Report: U.S. intelligence assessment says data given by Iraqi defectors was not valuable
An internal assessment by the U.S. Defense Intelligence Agency has reached the conclusion that most of the information provided by Iraqi defectors who were made available by the Iraqi National Congress (INC) was of "little or no value", the New York Times reported, citing federal officials.
Moreover, in its Monday edition, the paper said that several Iraqi defectors introduced to U.S. intelligence agents by the exile organization and its leader, Ahmad Chalabi, "invented or exaggerated their credentials as people with direct knowledge of the Iraqi government and its suspected unconventional weapons program", the officials added.
The arrangement, paid for with taxpayer money supplied to the exile group, consisted of extensive debriefing of at least half a dozen defectors by defense intelligence agents in Europe and at a base in the Iraqi city of Irbil in late 2002 and early 2003, the officials said.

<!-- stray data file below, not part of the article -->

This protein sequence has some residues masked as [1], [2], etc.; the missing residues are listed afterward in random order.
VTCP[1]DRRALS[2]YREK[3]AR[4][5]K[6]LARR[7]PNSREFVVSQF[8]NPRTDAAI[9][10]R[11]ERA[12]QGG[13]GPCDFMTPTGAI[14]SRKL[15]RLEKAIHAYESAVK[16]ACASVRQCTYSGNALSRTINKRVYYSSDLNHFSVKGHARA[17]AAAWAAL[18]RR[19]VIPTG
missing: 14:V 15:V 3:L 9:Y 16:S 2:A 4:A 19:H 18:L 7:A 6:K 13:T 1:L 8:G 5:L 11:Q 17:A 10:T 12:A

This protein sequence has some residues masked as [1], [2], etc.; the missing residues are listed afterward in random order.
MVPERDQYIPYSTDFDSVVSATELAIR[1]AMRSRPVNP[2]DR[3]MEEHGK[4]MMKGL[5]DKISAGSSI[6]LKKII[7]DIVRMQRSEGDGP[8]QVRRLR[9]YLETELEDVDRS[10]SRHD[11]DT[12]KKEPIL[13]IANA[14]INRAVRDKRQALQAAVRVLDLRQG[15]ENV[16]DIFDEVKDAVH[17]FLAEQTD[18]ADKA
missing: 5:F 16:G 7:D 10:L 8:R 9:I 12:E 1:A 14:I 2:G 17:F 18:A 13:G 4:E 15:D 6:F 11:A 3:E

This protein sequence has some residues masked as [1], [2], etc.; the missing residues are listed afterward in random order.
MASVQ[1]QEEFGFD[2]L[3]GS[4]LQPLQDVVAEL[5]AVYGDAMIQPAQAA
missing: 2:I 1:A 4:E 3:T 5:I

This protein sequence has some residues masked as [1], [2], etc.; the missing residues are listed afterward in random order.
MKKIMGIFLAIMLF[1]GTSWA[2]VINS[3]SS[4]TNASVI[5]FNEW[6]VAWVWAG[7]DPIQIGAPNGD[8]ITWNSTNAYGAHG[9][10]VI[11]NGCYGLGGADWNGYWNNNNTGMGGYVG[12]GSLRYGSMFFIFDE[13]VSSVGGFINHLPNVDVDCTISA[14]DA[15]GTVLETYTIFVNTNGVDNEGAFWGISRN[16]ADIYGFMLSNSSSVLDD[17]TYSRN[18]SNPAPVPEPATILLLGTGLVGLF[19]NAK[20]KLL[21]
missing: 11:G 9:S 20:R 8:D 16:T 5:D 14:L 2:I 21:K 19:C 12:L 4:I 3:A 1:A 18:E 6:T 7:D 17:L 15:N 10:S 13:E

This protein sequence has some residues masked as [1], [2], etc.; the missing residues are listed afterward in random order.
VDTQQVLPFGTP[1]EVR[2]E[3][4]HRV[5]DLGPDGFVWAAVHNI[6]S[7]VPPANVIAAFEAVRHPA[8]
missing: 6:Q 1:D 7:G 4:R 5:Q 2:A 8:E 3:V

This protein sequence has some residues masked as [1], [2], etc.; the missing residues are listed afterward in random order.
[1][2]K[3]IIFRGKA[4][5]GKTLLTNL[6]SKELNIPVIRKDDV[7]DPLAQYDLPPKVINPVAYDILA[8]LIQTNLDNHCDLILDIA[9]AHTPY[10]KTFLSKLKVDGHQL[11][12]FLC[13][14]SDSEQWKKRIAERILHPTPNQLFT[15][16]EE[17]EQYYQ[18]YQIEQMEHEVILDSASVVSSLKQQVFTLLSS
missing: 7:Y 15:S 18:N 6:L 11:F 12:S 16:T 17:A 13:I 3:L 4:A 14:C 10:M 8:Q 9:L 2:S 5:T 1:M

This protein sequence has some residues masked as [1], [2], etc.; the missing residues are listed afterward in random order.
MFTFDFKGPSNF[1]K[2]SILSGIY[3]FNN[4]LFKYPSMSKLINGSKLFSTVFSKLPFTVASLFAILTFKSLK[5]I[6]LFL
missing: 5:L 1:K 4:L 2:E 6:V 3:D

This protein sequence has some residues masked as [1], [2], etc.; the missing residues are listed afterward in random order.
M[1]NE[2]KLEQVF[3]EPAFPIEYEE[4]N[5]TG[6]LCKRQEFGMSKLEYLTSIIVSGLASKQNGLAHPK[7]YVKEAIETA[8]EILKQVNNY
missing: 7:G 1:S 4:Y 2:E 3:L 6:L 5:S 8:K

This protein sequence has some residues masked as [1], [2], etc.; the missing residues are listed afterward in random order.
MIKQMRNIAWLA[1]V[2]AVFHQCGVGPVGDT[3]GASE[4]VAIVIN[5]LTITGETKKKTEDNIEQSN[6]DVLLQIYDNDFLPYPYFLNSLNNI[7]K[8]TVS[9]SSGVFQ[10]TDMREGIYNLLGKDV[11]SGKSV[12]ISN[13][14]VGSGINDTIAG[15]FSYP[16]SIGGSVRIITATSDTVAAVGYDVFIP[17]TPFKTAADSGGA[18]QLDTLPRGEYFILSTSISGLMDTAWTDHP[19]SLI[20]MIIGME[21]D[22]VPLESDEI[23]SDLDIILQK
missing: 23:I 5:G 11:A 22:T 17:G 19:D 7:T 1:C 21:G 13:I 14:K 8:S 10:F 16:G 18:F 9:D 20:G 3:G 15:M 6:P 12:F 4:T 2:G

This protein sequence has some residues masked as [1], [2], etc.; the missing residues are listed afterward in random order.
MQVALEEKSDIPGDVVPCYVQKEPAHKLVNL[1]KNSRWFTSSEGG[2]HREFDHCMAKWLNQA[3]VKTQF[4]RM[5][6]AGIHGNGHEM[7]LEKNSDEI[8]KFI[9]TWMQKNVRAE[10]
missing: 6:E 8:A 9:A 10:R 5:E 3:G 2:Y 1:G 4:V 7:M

However, according to the newspaper, a review early this year by the defense agency concluded that no more than one-third of the information was "potentially useful", and efforts to explore those leads since have generally failed to pan out, the officials further stated.
Intelligence provided by the defectors that could not be substantiated included information about Iraq's suspected program for weapons of mass destruction as well as other information about the Iraqi government, the officials said.
They added they would not speculate on whether the defectors had knowingly provided false data and, if so, what their motivation might have been. (Albawaba.com)
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